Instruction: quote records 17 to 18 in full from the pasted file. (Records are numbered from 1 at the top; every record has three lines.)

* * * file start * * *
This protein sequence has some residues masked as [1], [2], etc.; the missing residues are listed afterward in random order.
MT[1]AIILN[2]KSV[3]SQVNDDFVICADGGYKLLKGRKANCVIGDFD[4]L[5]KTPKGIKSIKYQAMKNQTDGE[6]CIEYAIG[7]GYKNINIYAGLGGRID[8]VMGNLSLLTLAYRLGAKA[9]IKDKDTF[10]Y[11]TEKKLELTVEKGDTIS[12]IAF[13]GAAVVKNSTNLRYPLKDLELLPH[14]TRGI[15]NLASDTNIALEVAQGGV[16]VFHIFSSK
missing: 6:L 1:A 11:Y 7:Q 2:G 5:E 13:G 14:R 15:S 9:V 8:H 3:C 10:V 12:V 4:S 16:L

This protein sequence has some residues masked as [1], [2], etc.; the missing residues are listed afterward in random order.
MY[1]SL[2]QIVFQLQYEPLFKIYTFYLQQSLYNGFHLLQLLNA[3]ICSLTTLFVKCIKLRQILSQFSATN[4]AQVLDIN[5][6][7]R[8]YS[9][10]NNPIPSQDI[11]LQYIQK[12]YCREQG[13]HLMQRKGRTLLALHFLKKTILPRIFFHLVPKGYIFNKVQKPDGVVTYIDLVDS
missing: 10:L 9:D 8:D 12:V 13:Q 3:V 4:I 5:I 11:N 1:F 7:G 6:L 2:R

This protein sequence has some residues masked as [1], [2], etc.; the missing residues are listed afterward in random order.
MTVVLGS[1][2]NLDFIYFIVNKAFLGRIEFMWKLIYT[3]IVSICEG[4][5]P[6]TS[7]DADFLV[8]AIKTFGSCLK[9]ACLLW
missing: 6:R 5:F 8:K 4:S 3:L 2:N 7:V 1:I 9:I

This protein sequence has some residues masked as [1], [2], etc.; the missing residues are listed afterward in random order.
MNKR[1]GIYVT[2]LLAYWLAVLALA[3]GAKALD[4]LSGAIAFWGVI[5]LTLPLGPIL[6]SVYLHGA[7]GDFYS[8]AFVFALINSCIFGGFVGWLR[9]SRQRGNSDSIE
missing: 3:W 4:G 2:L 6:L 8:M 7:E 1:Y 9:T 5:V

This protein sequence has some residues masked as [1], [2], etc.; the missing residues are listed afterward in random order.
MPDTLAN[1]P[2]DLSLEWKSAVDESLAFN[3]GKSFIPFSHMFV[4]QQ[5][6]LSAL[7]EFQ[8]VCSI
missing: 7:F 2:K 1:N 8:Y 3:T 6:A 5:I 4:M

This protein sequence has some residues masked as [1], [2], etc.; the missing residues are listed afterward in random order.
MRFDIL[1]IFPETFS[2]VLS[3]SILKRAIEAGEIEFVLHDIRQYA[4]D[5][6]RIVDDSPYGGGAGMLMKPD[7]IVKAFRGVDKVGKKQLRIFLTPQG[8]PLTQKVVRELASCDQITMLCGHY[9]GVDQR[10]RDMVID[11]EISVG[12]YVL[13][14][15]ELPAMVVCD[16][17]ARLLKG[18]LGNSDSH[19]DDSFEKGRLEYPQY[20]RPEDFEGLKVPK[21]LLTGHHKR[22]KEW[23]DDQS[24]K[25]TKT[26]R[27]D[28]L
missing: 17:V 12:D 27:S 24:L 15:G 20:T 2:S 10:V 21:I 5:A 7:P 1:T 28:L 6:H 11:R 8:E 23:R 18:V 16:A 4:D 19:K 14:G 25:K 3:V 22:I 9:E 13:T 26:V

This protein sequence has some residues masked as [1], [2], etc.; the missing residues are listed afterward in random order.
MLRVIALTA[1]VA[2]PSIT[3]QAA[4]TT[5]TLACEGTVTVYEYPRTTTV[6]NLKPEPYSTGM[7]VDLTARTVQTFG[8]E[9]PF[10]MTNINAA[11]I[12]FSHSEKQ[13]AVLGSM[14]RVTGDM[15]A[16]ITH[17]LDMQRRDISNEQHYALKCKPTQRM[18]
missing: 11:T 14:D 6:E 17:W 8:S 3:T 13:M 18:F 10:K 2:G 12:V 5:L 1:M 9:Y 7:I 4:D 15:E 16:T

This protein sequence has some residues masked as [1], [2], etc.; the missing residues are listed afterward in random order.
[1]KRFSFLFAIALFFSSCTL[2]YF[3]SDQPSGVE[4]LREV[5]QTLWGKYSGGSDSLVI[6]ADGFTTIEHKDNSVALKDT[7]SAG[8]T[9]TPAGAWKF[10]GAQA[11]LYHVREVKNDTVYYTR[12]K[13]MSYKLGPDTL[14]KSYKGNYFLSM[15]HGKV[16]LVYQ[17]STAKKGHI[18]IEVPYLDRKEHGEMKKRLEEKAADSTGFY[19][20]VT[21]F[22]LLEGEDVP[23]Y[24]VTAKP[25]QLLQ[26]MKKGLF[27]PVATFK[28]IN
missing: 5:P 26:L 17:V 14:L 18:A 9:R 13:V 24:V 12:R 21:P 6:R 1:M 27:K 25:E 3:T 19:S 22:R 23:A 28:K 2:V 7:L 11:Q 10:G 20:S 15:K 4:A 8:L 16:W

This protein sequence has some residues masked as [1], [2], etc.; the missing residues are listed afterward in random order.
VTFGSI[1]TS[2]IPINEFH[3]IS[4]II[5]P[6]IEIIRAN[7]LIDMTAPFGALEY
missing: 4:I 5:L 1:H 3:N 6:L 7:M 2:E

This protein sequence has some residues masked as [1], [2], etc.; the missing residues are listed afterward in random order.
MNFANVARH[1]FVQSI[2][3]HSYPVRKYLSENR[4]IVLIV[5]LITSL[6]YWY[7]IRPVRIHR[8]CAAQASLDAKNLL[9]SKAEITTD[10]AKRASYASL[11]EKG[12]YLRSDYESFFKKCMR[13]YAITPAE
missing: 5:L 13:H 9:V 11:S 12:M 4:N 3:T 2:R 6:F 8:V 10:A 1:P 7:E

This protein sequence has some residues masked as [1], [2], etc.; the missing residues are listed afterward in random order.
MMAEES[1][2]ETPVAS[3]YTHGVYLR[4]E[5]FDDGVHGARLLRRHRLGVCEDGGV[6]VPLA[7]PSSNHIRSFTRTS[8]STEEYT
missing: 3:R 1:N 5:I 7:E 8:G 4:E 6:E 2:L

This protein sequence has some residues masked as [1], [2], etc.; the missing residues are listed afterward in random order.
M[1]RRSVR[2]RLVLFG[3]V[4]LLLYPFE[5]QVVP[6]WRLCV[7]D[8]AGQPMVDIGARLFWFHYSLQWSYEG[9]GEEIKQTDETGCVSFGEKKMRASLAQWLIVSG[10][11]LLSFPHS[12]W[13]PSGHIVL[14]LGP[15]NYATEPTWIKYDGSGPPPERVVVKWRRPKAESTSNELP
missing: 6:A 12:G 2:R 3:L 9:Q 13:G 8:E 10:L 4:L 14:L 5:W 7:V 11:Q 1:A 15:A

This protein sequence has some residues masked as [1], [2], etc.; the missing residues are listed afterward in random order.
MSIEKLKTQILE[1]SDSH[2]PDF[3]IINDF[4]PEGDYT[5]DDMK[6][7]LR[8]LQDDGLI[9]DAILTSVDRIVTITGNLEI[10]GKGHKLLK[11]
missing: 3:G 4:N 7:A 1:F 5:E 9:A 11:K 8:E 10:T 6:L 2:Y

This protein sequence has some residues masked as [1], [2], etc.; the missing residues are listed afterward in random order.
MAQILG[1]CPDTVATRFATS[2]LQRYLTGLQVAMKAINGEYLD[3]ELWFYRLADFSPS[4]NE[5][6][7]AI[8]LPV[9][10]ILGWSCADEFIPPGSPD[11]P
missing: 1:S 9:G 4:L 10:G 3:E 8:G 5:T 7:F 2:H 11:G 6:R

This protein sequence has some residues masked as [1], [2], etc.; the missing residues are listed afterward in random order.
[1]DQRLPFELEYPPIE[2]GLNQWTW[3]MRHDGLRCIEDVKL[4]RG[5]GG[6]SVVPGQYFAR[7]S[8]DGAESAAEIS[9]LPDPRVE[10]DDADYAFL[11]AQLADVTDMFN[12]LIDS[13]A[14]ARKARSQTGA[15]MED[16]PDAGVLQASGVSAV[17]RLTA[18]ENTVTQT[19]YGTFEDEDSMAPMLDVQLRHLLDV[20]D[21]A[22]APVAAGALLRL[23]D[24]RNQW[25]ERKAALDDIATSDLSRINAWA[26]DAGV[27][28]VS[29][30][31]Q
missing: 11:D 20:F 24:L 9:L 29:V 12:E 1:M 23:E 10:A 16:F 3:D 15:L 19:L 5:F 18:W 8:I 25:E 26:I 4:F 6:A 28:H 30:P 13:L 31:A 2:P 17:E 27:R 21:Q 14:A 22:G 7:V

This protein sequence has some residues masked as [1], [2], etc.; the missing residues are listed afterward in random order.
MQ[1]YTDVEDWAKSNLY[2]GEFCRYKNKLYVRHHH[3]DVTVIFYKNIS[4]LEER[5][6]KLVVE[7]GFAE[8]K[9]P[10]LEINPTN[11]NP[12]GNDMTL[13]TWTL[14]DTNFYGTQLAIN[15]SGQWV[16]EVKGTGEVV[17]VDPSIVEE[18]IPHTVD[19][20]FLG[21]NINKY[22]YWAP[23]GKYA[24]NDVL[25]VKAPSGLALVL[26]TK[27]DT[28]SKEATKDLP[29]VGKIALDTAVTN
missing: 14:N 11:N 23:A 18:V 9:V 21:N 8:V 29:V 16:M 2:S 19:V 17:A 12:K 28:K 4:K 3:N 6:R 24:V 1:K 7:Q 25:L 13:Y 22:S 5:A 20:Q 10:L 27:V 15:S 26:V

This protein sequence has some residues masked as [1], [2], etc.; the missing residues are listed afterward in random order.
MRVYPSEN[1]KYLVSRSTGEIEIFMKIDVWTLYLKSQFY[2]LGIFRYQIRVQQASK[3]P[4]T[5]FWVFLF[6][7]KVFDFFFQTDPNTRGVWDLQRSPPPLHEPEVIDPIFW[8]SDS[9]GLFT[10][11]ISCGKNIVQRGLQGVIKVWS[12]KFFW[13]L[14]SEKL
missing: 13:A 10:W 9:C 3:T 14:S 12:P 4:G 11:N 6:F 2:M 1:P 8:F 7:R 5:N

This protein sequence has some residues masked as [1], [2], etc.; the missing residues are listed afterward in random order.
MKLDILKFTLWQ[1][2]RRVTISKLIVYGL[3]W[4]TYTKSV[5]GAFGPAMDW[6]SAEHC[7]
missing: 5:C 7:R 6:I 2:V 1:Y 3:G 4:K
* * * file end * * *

This protein sequence has some residues masked as [1], [2], etc.; the missing residues are listed afterward in random order.
MRVYPSEN[1]KYLVSRSTGEIEIFMKIDVWTLYLKSQFY[2]LGIFRYQIRVQQASK[3]P[4]T[5]FWVFLF[6][7]KVFDFFFQTDPNTRGVWDLQRSPPPLHEPEVIDPIFW[8]SDS[9]GLFT[10][11]ISCGKNIVQRGLQGVIKVWS[12]KFFW[13]L[14]SEKL
missing: 13:A 10:W 9:C 3:T 14:S 12:P 4:G 11:N 6:F 2:M 1:P 8:F 7:R 5:N

This protein sequence has some residues masked as [1], [2], etc.; the missing residues are listed afterward in random order.
MKLDILKFTLWQ[1][2]RRVTISKLIVYGL[3]W[4]TYTKSV[5]GAFGPAMDW[6]SAEHC[7]
missing: 5:C 7:R 6:I 2:V 1:Y 3:G 4:K